09 Dec 2021

Council to discuss dearth of A' Level Irish provision

Department of Education urged to ensure students don't face barriers to learning Irish

Council to discuss dearth of A' Level Irish provision

The controversial lack and inaccessibility of A Level Irish provision in Derry is expected to be discussed at today's Derry City and Strabane District Council's October plenary meeting.

Independent Councillor, Gary Donnelly will bring a motion expressing concern about local Year 13 pupils being denied access to A-Level Irish.

Cllr Donnelly will call on council to recognise the detrimental impact this may have on those affected in terms of their education and general well-being, pathways to third-level education and career choices.

He will also ask the council to call on the Department of Education to engage with local schools, the Foyle Learning Community and others to explore solutions to ensure that students in local mainstream post-primary schools will not face barriers to learning and gaining qualifications in Irish.

In addition, he will call on the council to write to the Education Minister, Foyle Learning Community and post-primary school principals accordingly.

Since the start of this academic year, Derry News has reported extensively on the situation regarding A-Level Irish in the city, described as 'grossly unfair' by president of Conradh na Gaeilge, Dr Niall Comer, and 'an absolute disaster' by Ciarán Mac Giolla Bhéin, the chief executive of Comhairle na Gaelscolaíochta.

Speaking to Derry Now, Cllr Donnelly said he was bringing the motion to council because he was approached by constituents, parents, who were concerned their children were not going to be in a position to study A-Level Irish.

He added: “Having a child myself at meánscoil, I was also concerned things weren't going the right way as regards the provision of Irish in Derry. So, I told the parents who came to me I would bring it up at council.

“The motion will be seconded by Cllr Sean Carr (Independent) and if it is passed, which I have no doubt it will be, it will become the official corporate position of Derry City and Strabane District Council, which will write to the various bodies named in the motion.

“A lot of it is aspirational but it will highlight the issue and bring it out into the public domain. It will also send a message to the parents who contacted me that we are going to push this agenda and try and ensure Year 13 who want to do A-Level Irish, we will back them. We are also going to write to the Department of Education and the Education Authority,” said Cllr Donnelly.


Last month, Bishop of Derry, Most Reverend Dr Dónal McKeown, said the purpose of the Area Learning Communities was that pupils who wished to study a subject like Irish should be able to attend classes in a school.

He added: “That comes down to both planning and agreement between the schools in question. Thus, if the Foyle Learning Community has not offered that subject co-operation, it would be appropriate to ask them and the governors of schools that are involved, why not. With plenty of fore-knowledge and forward planning, co-operation ought to be possible.”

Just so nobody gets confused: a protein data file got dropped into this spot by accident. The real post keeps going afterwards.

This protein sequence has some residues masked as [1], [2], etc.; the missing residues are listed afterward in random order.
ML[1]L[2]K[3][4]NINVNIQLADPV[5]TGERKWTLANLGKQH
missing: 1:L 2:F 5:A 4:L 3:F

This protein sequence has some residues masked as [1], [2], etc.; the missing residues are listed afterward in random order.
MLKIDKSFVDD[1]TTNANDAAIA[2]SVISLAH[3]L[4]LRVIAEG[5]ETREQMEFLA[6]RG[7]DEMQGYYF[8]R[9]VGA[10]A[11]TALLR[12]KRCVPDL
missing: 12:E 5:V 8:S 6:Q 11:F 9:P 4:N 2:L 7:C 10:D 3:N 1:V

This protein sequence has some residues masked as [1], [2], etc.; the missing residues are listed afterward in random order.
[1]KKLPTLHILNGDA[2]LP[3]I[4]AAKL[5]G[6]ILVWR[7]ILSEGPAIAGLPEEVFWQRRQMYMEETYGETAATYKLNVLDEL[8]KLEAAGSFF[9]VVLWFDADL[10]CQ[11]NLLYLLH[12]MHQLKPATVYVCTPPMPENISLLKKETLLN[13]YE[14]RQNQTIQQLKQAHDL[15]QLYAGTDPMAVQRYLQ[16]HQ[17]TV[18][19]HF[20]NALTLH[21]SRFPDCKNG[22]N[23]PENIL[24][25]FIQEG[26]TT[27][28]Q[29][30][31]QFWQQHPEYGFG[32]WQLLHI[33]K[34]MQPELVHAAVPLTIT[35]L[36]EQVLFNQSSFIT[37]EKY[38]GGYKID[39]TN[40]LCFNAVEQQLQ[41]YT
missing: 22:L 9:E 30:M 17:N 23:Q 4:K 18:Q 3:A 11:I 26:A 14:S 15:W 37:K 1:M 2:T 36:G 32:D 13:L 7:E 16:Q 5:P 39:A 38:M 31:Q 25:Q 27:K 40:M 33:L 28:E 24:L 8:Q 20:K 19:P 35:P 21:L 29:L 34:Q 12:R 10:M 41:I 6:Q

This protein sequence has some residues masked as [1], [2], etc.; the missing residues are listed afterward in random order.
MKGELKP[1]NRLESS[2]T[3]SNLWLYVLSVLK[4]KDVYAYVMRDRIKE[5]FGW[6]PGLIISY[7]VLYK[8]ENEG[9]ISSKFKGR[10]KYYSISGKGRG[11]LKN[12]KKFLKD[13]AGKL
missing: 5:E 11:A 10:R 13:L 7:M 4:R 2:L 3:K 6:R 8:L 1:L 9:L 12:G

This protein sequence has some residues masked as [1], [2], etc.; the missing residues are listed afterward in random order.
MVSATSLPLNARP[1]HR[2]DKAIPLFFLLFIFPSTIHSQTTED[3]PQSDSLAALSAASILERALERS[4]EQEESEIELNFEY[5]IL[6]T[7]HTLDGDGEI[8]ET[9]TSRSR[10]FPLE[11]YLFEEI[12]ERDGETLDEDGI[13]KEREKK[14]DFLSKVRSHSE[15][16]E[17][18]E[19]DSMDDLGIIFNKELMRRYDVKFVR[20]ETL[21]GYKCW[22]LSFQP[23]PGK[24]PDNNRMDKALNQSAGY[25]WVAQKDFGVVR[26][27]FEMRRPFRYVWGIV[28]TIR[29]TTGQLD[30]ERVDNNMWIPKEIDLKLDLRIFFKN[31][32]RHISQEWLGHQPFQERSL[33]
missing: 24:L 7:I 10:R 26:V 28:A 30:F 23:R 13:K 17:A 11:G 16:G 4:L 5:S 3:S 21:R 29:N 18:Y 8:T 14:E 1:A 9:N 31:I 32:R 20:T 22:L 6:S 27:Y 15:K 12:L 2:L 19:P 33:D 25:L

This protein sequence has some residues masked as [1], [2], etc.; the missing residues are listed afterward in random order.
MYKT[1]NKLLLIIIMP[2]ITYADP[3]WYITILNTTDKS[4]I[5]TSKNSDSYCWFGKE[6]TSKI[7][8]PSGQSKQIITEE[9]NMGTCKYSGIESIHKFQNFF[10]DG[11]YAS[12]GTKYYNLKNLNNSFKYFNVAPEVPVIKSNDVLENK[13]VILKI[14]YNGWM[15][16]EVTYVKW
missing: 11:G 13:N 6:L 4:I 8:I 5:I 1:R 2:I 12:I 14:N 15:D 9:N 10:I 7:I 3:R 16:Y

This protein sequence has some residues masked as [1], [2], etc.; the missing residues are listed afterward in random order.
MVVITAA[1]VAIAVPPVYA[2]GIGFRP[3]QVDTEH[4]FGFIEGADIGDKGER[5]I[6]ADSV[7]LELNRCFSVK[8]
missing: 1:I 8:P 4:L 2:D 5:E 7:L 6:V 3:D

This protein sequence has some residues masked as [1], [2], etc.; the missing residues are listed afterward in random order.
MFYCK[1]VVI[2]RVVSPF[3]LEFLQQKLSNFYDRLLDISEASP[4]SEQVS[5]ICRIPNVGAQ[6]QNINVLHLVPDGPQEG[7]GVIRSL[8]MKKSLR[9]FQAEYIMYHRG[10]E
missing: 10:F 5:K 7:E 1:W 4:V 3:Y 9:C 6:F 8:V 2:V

Councillor, Emmet Doyle (Aontú) said he did not understand how timetabling could stand in the way of a child's education.

In addition, Professor Malachy Ó Neill, the director of regional engagement at Ulster University, said he would be following the issue up with the chairperson of the Foyle Learning Community Network in order to clarify the situation.

Réamonn Ó Ciaráin, the director of education with Gael Linn, placed the blame squarely on the legislative authorities, boards of governors and principals.

In September, Mr Ó Ciaráin chaired an online discussion on the 'critical decline' in the uptake of Irish in English-medium post primary schools. The discussion was attended by 57 teachers who 'felt compelled to seek urgent and decisive action.'.

They called upon the legislative bodies of the Northern Ireland Assembly, the Department of Education and their arm’s length bodies, such as CCEA, as well as the Education Authority, to intercede as matter of urgency to reverse the worrying trends in the study of the Irish language and other languages in English-medium post-primary schools.

Aontú education spokesperson and representative for East Derry, Gemma Brolly, expressed 'wholehearted' support for Gael Linn's position.

She added: “We would also like to reiterate our demand for accessibility to A' Level Irish language courses for our young people throughout the North.

“As education spokes- person and a gaeilgeoir myself, I would like to assure Gael Linn and all involved, we stand firmly, shoulder to shoulder with teachers, academics, authors and Irish language activists in their demand for urgent and decisive action to undo the wrongs and commit to the recommendation of studying a modern language at GCSE Level.”

Cllr Donnelly said his motion would also acknowledge the proud history of Irish language learning in Derry and Strabane, particularly the rich learning experience afforded to generations of post-primary pupils, instilling a love for Irish language and culture in many of our citizens, and widening career opportunities.

“The motion further states:'This council recognises the continuous growth in demand for Irish-medium education in this council area and beyond as reflected in the thriving communities in our local Irish-medium pre-schools and primary schools. Council welcomes the creation of new jobs, career opportunities and pathways in and around the Irish language, particularly in the context of forthcoming legislation'.”

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